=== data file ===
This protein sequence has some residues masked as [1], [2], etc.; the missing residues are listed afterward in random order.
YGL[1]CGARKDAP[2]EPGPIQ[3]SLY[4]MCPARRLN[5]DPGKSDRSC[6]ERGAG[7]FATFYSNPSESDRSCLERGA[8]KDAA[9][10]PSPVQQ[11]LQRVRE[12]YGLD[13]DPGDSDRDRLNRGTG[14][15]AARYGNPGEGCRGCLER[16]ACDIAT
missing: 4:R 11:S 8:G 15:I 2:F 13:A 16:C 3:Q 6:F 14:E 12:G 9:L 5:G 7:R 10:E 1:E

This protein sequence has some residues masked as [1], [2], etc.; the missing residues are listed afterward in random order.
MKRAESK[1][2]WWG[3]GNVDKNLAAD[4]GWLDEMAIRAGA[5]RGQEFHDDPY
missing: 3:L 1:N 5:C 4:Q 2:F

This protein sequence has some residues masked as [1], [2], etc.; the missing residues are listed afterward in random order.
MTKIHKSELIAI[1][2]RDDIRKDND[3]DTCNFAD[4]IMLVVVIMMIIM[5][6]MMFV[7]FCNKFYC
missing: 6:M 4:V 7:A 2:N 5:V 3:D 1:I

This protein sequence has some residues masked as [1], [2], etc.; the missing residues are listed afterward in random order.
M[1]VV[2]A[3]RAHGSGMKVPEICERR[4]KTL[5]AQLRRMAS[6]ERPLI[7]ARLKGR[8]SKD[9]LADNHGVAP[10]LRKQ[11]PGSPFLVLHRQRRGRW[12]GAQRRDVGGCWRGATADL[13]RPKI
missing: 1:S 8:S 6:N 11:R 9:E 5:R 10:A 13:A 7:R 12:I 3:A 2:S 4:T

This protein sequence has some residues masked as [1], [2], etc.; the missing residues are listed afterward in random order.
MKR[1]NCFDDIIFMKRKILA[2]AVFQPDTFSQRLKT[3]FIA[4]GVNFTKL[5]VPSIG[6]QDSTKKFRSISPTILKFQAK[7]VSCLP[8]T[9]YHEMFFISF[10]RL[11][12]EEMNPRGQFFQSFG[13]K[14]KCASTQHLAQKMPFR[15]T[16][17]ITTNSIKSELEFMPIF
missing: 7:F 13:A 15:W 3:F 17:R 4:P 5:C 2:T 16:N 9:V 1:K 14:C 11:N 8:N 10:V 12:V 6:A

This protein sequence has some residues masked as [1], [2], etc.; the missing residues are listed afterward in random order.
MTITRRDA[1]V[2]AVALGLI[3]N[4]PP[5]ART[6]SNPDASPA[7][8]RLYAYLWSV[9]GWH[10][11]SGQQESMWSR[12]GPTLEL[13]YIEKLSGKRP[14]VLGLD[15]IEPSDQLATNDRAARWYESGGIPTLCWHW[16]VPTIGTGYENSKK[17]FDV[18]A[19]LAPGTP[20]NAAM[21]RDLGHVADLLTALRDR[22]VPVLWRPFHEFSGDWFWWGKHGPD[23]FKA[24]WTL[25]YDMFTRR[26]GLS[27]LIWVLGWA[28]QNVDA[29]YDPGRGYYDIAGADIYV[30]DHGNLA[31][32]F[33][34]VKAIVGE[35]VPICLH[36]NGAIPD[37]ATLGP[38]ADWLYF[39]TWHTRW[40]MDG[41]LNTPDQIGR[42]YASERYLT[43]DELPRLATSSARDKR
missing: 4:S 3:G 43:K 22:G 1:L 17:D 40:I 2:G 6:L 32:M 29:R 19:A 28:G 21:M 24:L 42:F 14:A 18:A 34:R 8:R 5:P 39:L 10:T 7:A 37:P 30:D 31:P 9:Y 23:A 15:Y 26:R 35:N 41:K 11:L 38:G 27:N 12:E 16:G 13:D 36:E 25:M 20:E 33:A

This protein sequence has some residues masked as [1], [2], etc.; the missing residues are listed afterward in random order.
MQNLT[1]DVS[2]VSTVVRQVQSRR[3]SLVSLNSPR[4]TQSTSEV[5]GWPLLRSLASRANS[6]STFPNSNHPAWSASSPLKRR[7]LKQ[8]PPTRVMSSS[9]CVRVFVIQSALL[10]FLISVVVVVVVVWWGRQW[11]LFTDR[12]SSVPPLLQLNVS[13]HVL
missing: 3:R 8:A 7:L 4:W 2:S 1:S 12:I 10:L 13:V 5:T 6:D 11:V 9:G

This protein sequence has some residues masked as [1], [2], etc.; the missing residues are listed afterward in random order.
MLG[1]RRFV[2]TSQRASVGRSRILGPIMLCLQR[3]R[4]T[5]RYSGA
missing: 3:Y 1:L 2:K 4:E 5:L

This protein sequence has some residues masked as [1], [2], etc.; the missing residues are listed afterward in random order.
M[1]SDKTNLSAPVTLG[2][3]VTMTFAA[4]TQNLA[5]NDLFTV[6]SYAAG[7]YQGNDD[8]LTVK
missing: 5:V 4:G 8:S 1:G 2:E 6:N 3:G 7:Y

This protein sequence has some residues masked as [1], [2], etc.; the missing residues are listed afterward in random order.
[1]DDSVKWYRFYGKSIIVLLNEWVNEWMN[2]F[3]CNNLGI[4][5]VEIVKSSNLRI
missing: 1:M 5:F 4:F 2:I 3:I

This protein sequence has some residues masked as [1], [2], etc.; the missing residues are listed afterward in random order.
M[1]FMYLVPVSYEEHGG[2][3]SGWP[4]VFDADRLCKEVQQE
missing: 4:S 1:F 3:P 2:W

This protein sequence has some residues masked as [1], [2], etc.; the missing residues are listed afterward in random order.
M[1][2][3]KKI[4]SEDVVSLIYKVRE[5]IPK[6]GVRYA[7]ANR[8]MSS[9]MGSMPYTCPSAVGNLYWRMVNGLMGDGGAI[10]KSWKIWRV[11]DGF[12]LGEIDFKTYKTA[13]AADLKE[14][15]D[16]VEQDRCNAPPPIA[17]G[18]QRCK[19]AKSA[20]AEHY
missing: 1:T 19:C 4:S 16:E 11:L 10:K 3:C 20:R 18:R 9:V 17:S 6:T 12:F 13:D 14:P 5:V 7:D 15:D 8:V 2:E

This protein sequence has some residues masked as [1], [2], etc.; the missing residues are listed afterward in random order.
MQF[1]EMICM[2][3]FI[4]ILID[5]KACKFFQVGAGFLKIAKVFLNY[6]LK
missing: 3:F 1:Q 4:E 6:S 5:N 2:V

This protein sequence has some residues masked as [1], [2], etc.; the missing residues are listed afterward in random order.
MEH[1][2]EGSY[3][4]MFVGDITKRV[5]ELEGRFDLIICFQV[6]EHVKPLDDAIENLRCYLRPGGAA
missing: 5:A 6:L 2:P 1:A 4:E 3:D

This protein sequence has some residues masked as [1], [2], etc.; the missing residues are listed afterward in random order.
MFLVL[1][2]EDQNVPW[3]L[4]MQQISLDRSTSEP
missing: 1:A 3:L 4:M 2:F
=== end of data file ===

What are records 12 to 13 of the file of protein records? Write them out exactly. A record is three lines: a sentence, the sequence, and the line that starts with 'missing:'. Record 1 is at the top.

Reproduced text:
This protein sequence has some residues masked as [1], [2], etc.; the missing residues are listed afterward in random order.
M[1][2][3]KKI[4]SEDVVSLIYKVRE[5]IPK[6]GVRYA[7]ANR[8]MSS[9]MGSMPYTCPSAVGNLYWRMVNGLMGDGGAI[10]KSWKIWRV[11]DGF[12]LGEIDFKTYKTA[13]AADLKE[14][15]D[16]VEQDRCNAPPPIA[17]G[18]QRCK[19]AKSA[20]AEHY
missing: 1:T 19:C 4:S 16:E 11:L 10:K 3:C 20:R 18:R 9:V 17:S 6:T 12:F 13:D 14:P 5:V 7:D 15:D 8:V 2:E

This protein sequence has some residues masked as [1], [2], etc.; the missing residues are listed afterward in random order.
MQF[1]EMICM[2][3]FI[4]ILID[5]KACKFFQVGAGFLKIAKVFLNY[6]LK
missing: 3:F 1:Q 4:E 6:S 5:N 2:V